As I mentioned earlier, SSL/TLS is an expensive protocol suite for small devices. That is to say, some devices won’t ever be able to support SSL/TLS, or they might support it only in a limited fashion because of compute capacity or memory constraints. As a matter of fact, though at the time of this writing the GHI Electronics FEZ Spider mainboard based on the .NET Micro Framework 4.1 I’m using here can nominally speak SSL/TLS and therefore HTTPS, its SSL/TLS firmware apparently can’t deal with the certificate chain presented to it by Windows Azure Service Bus or the Access Control service. As the firmware for these devices gets updated to the new 4.2 version of the .NET Micro Framework, these limitations will go away for this particular device, but the issue that some devices are simply too constrained to deal with SSL/TLS remains true in principle, and there’s active discussion in the embedded device community on appropriate protocol choices that aren’t quite as heavyweight.
The goal of this series on the Internet of Things is to provide some insight into the kinds of technologies we’re working on here at Microsoft to enable connected-device prototyping and development. We also want to show how cloud technologies such as Windows Azure Service Bus and analytics technologies such as StreamInsight can help you manage the data flow from and to connected devices; how you can create large-scale cloud architectures for handling a great many devices; and how to aggregate and digest information from them.
On the way, I built an embedded device that you can place on any home network and control remotely from any other network, which is pretty cool if you ask me.
I believe we’re in the very early stages of this journey. In talking to Microsoft customers from all over, I’ve seen that a huge wave of connected and custom-built devices is on the way, and this is a great opportunity for .NET developers and innovative companies looking to build cloud offerings to connect to these devices and to combine them with other connected assets in inventive ways. Let’s see what you can do.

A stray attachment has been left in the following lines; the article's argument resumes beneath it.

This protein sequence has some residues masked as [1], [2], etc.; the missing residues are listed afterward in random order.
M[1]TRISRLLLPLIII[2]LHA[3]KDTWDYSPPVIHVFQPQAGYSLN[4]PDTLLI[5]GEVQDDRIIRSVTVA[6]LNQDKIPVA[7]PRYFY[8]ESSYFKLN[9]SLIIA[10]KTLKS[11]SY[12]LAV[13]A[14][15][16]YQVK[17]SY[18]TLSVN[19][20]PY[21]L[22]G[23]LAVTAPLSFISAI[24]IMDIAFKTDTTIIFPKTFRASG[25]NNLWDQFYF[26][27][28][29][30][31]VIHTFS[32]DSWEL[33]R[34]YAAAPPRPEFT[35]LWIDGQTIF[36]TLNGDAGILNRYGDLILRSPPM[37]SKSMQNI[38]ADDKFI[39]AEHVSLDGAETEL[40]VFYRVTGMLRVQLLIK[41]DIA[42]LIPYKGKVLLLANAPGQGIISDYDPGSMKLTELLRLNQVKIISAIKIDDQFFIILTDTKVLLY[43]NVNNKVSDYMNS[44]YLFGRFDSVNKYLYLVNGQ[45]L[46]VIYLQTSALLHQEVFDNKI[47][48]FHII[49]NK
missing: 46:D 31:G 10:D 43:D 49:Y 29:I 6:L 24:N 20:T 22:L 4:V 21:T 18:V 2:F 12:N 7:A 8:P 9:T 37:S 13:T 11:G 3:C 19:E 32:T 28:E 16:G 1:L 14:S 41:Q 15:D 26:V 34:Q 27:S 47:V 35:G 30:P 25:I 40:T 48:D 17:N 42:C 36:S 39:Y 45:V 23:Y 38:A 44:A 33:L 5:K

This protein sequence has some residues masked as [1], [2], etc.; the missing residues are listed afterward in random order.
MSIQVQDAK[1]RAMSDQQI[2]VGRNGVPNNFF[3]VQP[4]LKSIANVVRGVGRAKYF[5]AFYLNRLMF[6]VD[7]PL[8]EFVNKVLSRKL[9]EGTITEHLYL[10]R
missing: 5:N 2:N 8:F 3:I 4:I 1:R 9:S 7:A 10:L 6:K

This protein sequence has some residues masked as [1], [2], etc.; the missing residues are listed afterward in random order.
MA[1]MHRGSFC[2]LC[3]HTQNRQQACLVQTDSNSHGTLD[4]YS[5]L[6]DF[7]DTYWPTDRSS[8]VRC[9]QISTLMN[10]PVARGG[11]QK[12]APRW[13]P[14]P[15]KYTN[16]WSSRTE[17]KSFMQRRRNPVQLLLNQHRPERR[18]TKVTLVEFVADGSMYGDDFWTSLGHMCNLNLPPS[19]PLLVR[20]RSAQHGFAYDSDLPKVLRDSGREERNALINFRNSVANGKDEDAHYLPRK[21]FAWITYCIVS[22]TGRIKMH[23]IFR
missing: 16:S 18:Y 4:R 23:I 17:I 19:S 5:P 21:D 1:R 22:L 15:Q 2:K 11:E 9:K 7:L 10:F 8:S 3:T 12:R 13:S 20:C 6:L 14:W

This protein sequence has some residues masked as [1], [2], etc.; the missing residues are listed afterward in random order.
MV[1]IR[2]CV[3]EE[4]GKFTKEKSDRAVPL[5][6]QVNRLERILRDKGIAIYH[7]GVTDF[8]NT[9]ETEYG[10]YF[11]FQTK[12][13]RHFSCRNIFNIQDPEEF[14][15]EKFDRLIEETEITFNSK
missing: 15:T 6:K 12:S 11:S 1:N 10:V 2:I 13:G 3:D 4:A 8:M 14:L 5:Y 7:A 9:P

As you would expect, the source for the project is available here. Here's a snap of the Solution.
What's the story behind all these Projects? RTFR (Reading The Fine Readme
The solution contains several directories and sub-projects:
/AzureBackend – This is the Windows Azure deployment project for the cloud backend service.
/BackendRoleTest – This is a very simple one-shot command line test to talk to the provisioning endpoint, configured to talk to the local dev-fabric.
/BackendWebRole – This is the backend web role hosting the Provisioning.svc endpoint as well as the Passthrough.svc custom-gateway endpoint implementing a simple hash-based model as a replacement for SSL to be used alternatively to talking directly to Service Bus.
In the web.config file you will find the following <appSettings>
* sharedSignature – replace the value with a base64 encoded 256-bt (16 byte) random binary key or with the same value as ‘managementKey’ below. This is the shared signing key used for the non-SSL scenario.
* serviceBusNamespace – replace the value with the name of a Service Bus namespace you provisioned. Just use the prefix (i.e. myownnamespace) and not the .servicebus.windows.net suffix. As you create the namespace in the Windows Azure Portal, you should create two Topics, named ‘devices’ and ‘events in that namespace.
* managementKey – replace the value with the ‘owner’ key of the Service Bus namespace, which you can also obtain from the portal.
/Microsoft.ServiceBus.AccessControlExtensions – This is a set of utility classes for managing Service Bus Access Control taken from the Windows Azure Service Bus SDK ‘Authorization’ scenario sample
/Microsoft.ServiceBus.Micro – This is a .NET Micro Framework client for Service Bus implementing Send and Receive operations and token acquisition from ACS over HTTPS and the alternative non-SSL model that’s using the Passthrough.svc gateway included in this sample. It also includes a SHA-256 implementation by Elze Kool (http://www.microframework.nl/2009/09/05/shahmac-digest-class/) and an NTP client written by Michael Schwarz from https://mschwarztoolkit.svn.codeplex.com/ which is included under its own license as expressed in the file.
/ServiceBusApp – is the actual Air Conditioner code for .NET Gadgeteer requitring the setup explained in the article. The ‘serverAddress’ in Program.cs must be set to the deployment location of the backend web role. This application will only function when run on the actual hardware.
/ServiceBusMicroTest – is small test app to run in the .NET Micro Framework emulator to call the provisioning logic and send/receive messages.
Also in the readme are additional URL's if you don't have the .NET Gadgeteer SDK installed or need an Azure account.
If you're been wondering what it would take to create a "smart, internet of things" kind of device, are interested in see how a .NET Gadgeteer can talk to Azure, or interested in building interconnected devices and service using the power of the Service Bus, this article and source is just a quick click away...